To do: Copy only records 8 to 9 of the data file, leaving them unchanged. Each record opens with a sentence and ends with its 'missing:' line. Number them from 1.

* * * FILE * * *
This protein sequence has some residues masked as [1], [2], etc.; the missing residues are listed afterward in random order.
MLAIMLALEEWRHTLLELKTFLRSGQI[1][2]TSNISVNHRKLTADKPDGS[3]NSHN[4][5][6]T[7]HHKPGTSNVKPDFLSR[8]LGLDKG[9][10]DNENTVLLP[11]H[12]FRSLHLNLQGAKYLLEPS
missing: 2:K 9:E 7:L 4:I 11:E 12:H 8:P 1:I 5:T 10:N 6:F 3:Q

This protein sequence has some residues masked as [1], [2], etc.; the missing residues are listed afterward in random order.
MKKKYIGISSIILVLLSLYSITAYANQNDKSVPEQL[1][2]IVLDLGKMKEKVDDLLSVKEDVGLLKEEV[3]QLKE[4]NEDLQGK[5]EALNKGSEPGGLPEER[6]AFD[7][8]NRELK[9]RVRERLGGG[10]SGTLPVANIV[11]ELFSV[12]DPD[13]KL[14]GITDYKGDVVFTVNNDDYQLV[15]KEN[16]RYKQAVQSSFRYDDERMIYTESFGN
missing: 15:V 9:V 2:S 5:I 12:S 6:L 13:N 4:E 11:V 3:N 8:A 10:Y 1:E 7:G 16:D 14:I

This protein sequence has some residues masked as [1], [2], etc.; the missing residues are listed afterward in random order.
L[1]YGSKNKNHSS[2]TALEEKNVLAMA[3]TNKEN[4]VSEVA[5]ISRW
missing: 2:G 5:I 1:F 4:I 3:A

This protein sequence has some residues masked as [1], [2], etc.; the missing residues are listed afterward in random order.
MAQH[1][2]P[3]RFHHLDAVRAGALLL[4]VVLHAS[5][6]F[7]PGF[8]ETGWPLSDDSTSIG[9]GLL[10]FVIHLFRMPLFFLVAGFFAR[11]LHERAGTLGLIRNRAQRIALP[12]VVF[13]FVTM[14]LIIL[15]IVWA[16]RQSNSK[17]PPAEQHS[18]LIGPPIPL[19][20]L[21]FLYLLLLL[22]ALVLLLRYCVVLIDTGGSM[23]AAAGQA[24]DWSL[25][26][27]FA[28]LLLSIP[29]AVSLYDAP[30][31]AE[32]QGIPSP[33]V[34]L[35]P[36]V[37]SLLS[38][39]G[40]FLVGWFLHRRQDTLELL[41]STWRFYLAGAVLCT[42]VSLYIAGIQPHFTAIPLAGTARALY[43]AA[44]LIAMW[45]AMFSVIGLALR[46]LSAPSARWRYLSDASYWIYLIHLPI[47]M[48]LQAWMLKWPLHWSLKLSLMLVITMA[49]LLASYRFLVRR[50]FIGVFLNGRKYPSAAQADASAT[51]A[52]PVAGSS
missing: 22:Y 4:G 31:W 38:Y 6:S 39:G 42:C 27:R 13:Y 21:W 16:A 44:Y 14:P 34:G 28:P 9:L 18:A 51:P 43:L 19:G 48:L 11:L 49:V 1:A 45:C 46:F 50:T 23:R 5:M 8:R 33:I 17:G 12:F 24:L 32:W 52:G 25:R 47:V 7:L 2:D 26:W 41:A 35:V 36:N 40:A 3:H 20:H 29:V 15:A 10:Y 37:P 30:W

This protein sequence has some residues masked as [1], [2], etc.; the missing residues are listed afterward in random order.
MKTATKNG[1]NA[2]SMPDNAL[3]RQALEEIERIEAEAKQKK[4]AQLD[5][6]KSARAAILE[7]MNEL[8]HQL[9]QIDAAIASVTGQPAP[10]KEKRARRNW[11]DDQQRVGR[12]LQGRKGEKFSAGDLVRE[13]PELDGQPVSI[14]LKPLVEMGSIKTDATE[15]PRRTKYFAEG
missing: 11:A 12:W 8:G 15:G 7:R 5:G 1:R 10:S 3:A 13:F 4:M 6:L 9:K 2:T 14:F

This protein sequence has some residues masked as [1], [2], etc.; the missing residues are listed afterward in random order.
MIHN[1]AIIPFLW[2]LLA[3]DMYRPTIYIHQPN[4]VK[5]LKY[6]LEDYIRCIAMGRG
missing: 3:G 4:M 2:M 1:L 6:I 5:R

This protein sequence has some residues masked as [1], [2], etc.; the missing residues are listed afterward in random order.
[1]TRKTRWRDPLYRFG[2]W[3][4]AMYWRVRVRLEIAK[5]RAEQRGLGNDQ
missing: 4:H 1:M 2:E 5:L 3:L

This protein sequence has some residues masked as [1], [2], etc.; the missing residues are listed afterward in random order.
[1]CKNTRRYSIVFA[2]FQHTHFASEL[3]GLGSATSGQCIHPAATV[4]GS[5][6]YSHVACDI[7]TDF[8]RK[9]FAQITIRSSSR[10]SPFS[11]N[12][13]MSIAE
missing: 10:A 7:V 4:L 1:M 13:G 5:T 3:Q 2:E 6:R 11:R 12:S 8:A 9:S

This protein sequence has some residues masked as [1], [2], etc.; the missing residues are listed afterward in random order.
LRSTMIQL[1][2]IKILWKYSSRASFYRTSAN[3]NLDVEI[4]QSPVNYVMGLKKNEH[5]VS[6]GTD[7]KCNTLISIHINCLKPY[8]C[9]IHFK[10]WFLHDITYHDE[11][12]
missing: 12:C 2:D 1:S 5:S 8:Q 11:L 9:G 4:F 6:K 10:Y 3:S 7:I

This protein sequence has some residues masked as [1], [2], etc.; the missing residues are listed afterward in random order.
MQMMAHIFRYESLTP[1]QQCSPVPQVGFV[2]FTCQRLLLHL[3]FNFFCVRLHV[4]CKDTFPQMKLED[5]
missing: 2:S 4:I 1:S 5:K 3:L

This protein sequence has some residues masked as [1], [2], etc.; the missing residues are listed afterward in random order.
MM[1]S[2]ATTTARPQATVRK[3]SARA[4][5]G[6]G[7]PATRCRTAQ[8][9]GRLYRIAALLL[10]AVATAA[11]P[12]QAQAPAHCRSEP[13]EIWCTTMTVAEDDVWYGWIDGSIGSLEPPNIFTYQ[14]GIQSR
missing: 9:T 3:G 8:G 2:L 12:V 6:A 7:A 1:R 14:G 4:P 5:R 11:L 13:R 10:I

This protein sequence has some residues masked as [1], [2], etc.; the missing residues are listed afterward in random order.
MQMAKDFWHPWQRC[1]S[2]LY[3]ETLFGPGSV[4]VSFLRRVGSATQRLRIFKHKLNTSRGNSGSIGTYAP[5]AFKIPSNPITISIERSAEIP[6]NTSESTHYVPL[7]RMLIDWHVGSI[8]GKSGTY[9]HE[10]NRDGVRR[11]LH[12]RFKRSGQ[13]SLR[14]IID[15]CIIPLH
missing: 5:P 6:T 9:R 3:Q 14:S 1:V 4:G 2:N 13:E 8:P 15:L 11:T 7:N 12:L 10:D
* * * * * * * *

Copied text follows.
This protein sequence has some residues masked as [1], [2], etc.; the missing residues are listed afterward in random order.
[1]CKNTRRYSIVFA[2]FQHTHFASEL[3]GLGSATSGQCIHPAATV[4]GS[5][6]YSHVACDI[7]TDF[8]RK[9]FAQITIRSSSR[10]SPFS[11]N[12][13]MSIAE
missing: 10:A 7:V 4:L 1:M 13:G 5:T 3:Q 2:E 6:R 11:R 12:S 8:A 9:S

This protein sequence has some residues masked as [1], [2], etc.; the missing residues are listed afterward in random order.
LRSTMIQL[1][2]IKILWKYSSRASFYRTSAN[3]NLDVEI[4]QSPVNYVMGLKKNEH[5]VS[6]GTD[7]KCNTLISIHINCLKPY[8]C[9]IHFK[10]WFLHDITYHDE[11][12]
missing: 12:C 2:D 1:S 5:S 8:Q 11:L 9:G 4:F 6:K 10:Y 3:S 7:I